After my initial “ahh” moment, I began to look around and saw some of the night crew. Shari Warner, Coti Thomas and Eddie Padilla had stayed over to help. And at first I thought “oh s***, how bad am I?” And then I realized that they were there not because of how bad I was, but because we are family and that’s what we do.

As I was thinking “how nice of everyone to be here just for me,” there was a face over me asking me questions. It was Dr. Dubanski, and I could also see Dr. Maxwell, and at that point it finally hit me. I was going to be okay.

As I was getting x-rays and a CAT scan, and my awesome trauma nurses and PCA were taking care of me, I could see more fellow co-workers standing by with concern on their faces. And slowly but surely, after I was asked if I wanted to see anyone, to which I of course answered YES, my co-workers who are also my friends and second family came to see me.

All of them had such concern in their eyes and some even had tears. Even my big boss, Garth Wade, came in on a Sunday just to see for himself that I would be ok. I knew that in the ED we all had a special bond, that somehow because of all that we go through, we were more than just co-workers. But on that day, I felt the love we all have for one another and that was one of the greatest gifts I received that day.

Since my accident, the love and support of my co-workers hasn’t stopped. I spent 12 days in the hospital – two days on the 5th floor, and the remaining time on the rehab floor, which I didn’t even know existed.

I received such great care on the rehab floor. I really enjoyed the staff and my time with all my Physical and Occupational Therapist. Everyone was so encouraging, even my fellow patients. Every day I had visitors from my family and friends, of course, but mostly from my co-workers. My room was filled with flowers and balloons. I was brought more magazines than I could read during my stay and more candy than I could eat.

I had expressed to some of my family and friends my concerns over how I was going to pay my bills. I mean here I was with a badly fractured right ankle and right wrist. Both had required surgery. I also had a right clavicle fracture and bruising all over my body. I was wheelchair bound for I didn’t know how long. How was I going to care for my family?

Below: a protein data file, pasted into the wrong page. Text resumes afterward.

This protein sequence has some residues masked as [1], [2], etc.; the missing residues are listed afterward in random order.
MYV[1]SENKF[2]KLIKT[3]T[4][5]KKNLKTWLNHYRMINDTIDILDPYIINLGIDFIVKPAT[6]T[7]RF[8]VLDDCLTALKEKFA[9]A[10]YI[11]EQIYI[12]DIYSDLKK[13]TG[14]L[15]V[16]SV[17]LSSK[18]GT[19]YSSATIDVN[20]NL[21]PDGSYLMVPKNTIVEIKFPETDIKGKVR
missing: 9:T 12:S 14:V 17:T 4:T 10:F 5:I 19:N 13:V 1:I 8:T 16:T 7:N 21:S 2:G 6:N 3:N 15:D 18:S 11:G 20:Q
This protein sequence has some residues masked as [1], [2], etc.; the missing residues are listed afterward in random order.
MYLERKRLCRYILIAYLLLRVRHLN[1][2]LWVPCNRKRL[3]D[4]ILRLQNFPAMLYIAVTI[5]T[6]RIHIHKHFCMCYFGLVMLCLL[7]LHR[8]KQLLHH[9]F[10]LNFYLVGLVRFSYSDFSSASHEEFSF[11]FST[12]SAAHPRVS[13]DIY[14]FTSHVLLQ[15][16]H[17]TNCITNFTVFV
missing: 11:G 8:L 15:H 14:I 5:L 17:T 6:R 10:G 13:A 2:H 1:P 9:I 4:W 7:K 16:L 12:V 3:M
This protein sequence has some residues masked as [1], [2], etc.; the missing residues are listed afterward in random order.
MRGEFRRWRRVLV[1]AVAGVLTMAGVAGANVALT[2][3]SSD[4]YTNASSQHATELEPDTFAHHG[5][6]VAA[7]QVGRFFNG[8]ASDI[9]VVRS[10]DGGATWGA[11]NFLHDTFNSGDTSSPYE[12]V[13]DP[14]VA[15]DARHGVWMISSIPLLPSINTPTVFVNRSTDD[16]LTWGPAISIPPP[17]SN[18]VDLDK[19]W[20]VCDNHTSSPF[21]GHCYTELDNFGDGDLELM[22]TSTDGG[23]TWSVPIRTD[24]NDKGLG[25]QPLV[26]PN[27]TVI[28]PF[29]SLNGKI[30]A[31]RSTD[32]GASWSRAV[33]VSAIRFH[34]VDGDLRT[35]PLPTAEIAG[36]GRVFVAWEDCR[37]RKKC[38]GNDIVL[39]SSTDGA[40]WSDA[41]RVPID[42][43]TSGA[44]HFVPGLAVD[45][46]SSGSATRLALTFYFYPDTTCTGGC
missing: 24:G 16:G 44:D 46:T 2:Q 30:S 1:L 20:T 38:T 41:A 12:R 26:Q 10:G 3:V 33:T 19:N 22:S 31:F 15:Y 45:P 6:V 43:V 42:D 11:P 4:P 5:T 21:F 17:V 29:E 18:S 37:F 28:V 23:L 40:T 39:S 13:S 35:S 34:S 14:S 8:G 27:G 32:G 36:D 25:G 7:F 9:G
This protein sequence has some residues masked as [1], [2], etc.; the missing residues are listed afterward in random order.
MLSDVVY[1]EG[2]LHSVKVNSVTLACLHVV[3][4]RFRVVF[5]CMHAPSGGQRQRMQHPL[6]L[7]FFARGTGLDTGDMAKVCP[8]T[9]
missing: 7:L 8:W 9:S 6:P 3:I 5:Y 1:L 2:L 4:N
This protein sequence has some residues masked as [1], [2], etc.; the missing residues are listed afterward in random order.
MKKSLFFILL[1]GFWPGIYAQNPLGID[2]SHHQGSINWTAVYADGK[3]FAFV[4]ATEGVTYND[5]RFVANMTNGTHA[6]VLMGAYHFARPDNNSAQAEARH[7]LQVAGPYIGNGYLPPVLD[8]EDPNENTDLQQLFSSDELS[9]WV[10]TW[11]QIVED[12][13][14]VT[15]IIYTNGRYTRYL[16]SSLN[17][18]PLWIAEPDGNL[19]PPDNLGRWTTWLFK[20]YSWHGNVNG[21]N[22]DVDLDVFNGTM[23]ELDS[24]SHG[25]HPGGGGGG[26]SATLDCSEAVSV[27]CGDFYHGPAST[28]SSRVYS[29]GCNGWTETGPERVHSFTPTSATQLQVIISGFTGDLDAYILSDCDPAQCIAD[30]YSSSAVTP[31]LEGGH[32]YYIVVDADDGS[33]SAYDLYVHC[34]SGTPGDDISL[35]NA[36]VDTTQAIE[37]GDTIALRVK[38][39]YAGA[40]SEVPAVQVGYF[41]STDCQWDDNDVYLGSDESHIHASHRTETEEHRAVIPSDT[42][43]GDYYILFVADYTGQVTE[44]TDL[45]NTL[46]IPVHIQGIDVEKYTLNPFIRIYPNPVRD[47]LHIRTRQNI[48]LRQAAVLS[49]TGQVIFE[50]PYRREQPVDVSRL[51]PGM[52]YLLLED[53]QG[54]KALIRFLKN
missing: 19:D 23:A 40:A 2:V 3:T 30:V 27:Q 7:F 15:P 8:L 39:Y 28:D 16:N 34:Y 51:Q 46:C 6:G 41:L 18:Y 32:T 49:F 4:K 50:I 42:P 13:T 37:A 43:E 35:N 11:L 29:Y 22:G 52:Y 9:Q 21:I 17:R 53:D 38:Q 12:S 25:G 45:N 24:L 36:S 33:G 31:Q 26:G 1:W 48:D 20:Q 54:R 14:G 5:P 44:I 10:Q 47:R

Well in comes Garth. He looked at me and said, “I heard that you were worried. Well let me help ease that worry.” He sat down with me and explained how everything works, and helped me figure out the best way to use my sick time in combination with disability. He also made sure all my disability and leave paperwork was done in a timely manner. And he left me with these words – “I don’t want you to worry, I want you to get better, and that’s your job right now. The rest will get taken care of.”

Now if there is one thing I know about this man, I know that when he says something he means it. So I listened, not knowing what was going on behind the scenes, but sensing something was up. It didn’t take long before it all became clear to me.

My co-workers had banded together to do fund raisers to help with my expenses, knowing I wouldn’t be getting any income for a while. Some, like Victor Portillo, Ronnie from the lab, and Carol Houk, all took turns making enough of the signature dishes to sell for lunch to the staff. Kayla Gill made cupcakes and was selling them. When a patient overheard what it was for, he bought all the cupcakes, then gave them back to the nurses to eat.

Jackie Carr and Briana Atendido organized a raffle in which many co-workers bought and donated goods to be raffled off. EMS personnel who were bringing patients in were donating money to me. People I didn’t even know were buying raffle tickets! All of this for me!

Even after I was discharged home, I had co-workers making me dinner and bringing it to my house. I’m not sure how I got so lucky as to have so many great people in my life. But I am extremely grateful for them all.

There is no way I could possible thank everyone enough for everything they have done for me and my family. As a nurse and a patient of Community Regional Medical Center, I can tell you that this is more than a place of employment or a place that provides care to patients. It is a community of very caring people who not only know how to, but take pride in giving the best care possible.

I have never been more proud to be a part of such an outstanding team. I am so happy that it is my home away from home, and will remain so for many more years to come.

My family and I thank each and every one of you!
Kim Moore